The paper is organized as follows: in Section 2 we show the existence and stability of fixed points of (4). In Section 3 we investigate the existence of flip bifurcation and the Neimark-Sacker bifurcation. In Section 4 we show some numerical simulations to illustrate our main results. Finally, a brief discussion of (4) is given to sum up our analysis.

#### 2. Existence and Stability of Fixed Points

To obtain the fixed points of system (4), it is sufficient to solve the following algebraic equations: After calculating, we have the following statement.

Lemma 1. *System (4) always has the trivial fixed point and the boundary fixed points , . If , (4) has a unique positive fixed point , where
*

*To analyze dynamical properties of (4), we need to compute the Jacobian matrix of (4) at any fixed point
where
The corresponding characteristic polynomial of can be written as
where , .*

*Let and be two roots of equation . Clearly, the local stability of the fixed point is determined by the modules of eigenvalues and ; that is, if and , then is locally asymptotically stable and is termed a sink. If and , then is unstable and is termed a source. If and (or and ), then is termed a saddle. If or , then is termed nonhyperbolic. These can be stated by the following lemma.*

*Lemma 2 (see [20]). Suppose ; then (i) and if and only if and ;(ii) and if and only if and ;(iii) and if and only if and ;(iv) and if and only if .*

*A simple computation show that two eigenvalues of are and . Also note that , , , and . Thus, from Lemma 2, we have the following.*

*Lemma 3. The fixed point of model (4) always exists; moreover, (i) is a source if , ;(ii) is a sink if , ;(iii) is a saddle if ;(iv) is nonhyperbolic if .*

*Remark 4. *Define
From Lemma 3, we see that if or , then one of the two eigenvalues of is and the other is neither nor , which implies that system (4) may undergo the flip bifurcation at the fixed point when parameters vary in a small neighborhood of or .

Similarly, the eigenvalues of Jacobian are and . By Lemma 2, we obtain the following results.

*Lemma 5. For , one has the following:(i) is a sink if , ;(ii) is a source if one of the following two cases holds:(1), with ;(2), ;(iii) is a saddle if one of the following three cases holds:(1), with ;(2), ;(3), ;(iv) is nonhyperbolic if one of the following three cases holds:(1);(2) with ;(3).*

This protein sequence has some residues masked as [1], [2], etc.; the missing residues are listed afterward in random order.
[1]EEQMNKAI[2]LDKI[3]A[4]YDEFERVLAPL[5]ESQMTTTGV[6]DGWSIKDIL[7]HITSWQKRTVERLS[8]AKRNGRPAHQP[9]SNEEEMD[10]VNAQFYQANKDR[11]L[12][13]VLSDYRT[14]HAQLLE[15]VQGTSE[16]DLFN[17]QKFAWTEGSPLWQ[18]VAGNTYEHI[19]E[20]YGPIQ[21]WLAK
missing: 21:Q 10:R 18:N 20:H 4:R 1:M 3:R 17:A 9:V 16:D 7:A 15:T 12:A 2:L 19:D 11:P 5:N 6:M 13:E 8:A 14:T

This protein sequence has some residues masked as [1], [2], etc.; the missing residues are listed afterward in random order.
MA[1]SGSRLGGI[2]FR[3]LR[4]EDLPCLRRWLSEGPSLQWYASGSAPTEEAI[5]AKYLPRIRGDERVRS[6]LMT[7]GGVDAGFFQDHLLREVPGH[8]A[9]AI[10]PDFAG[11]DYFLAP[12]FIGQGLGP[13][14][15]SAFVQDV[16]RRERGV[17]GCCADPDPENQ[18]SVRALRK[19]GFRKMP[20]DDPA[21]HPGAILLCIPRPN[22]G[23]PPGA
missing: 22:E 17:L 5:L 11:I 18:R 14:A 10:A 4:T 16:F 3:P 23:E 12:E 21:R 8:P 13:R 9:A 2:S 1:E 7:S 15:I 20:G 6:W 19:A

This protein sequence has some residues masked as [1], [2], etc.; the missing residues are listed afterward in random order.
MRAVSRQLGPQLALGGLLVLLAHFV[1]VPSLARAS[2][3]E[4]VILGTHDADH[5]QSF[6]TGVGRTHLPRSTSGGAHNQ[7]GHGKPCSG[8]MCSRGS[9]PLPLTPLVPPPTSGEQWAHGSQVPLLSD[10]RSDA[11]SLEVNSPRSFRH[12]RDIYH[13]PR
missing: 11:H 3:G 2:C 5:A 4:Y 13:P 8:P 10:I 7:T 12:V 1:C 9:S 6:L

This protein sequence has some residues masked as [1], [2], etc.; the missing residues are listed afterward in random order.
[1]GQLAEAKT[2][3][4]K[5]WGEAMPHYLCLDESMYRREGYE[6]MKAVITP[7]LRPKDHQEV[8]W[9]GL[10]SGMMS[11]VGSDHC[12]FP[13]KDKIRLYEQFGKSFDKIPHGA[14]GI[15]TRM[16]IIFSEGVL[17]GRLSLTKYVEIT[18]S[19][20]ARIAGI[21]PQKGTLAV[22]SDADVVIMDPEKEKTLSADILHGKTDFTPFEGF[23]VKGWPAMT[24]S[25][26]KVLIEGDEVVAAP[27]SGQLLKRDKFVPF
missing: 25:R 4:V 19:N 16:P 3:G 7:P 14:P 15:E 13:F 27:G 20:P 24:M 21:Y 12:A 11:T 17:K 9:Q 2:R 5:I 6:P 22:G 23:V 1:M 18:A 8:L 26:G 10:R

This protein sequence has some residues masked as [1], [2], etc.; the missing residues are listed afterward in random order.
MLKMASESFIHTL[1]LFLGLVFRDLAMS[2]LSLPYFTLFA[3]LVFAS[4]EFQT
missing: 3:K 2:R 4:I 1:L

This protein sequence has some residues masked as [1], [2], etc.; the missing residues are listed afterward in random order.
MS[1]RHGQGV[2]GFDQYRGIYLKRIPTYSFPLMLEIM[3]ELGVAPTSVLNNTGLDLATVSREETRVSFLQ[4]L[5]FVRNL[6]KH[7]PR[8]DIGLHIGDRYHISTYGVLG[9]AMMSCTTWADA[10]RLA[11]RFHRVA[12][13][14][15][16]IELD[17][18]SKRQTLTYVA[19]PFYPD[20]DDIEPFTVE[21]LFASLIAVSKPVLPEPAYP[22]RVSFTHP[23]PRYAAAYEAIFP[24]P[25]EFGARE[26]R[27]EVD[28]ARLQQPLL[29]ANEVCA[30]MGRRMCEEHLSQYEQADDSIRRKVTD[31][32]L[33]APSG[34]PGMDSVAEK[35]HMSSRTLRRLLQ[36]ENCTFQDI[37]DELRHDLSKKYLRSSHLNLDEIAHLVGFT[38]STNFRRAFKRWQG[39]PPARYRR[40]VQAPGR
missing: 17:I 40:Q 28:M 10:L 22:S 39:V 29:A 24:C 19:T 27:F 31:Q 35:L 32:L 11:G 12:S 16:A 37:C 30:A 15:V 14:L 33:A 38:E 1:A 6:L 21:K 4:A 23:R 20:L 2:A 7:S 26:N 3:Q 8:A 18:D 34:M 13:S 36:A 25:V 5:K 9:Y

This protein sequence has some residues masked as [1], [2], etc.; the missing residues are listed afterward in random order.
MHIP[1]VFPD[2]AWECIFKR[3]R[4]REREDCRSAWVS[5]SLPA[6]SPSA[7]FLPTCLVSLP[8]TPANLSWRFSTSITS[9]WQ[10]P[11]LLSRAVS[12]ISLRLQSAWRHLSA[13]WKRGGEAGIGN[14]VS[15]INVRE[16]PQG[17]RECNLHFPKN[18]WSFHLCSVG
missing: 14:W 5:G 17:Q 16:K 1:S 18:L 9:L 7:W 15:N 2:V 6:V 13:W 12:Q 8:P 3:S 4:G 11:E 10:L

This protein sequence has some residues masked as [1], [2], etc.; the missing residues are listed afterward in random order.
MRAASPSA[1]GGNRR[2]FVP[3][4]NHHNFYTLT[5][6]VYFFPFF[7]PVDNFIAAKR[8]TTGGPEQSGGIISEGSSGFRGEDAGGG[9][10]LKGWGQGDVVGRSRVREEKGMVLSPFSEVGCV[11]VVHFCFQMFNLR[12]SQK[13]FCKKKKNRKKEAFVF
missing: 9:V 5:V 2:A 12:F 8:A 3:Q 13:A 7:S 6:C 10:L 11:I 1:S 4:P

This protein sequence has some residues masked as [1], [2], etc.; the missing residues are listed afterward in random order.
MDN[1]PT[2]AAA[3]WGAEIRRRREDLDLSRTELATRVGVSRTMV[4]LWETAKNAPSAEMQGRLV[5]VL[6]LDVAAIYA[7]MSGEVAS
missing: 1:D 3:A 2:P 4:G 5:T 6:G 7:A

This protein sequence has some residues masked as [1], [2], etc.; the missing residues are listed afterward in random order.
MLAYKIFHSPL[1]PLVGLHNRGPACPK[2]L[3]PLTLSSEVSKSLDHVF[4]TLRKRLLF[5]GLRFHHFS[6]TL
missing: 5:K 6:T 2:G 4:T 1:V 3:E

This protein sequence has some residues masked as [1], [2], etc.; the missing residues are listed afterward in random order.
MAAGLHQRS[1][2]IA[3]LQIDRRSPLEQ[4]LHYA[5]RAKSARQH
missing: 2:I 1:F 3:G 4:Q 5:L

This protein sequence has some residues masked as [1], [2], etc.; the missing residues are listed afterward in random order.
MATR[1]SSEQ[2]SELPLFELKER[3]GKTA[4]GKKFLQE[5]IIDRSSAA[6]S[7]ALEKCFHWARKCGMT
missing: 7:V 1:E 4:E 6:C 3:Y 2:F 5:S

*Remark 6. *Lemma 5(iv) implies that there are two parameter surfaces defined, respectively, by
such that one of the eigenvalues of is and the other is neither nor when or . Thus, system (4) may undergo a flip bifurcation when changes in a small neighborhood of or .

After calculating, we also obtain the eigenvalues of the Jacobian are and . Note that so . Obviously, if , then is a source. If , then is a saddle. If , then is nonhyperbolic. By calculating, one can obtain the following.

*Lemma 7. The dynamical behaviors of the fixed point can be stated as follows. (i)It is a source if or with .(ii)It is a saddle if .(iii)It is nonhyperbolic if or with .*

*Now, we discuss local stability of the fixed point . After calculating, we get
where and . The discriminant of equation can be calculated . Moreover, and
Regarding and as two functions of , then the discriminants of equations and are and , respectively.*

*Clearly, the sign of is determined by . Therefore we have the following.*

*Lemma 8. Assume , then (i) is a source if one of the following three cases holds:(1);(2), , ;(3), , ;(ii) is a sink if one of the following two cases holds:(1), , ;(2), , ;(iii) is a saddle if and , ;(iv) is nonhyperbolic if one of the following three cases holds:(1), , ;(2), , ;(3), , .*

*Proof. *That always holds. Set and are eigenvalues of matrix . We will consider two cases to prove Lemma 8.*Case 1.* Assume , then and which yield and .*Case 2.* Assume . One can see that if , then , ; moreover if and only if and . By comparing and , we obtain that if , then and which lead to the fact that is a source. If the and which lead to the fact that is a sink. If the and which lead to and , that is, is nonhyperbolic.

In Case 2, the fact that the assumption leads to that the equation has two distinct positive roots and so that when or , when . Also note that if , if . Thus, we derive that and if , and if , if or . Following above discussion and Lemma 2, the proof of Lemma 8 is complete.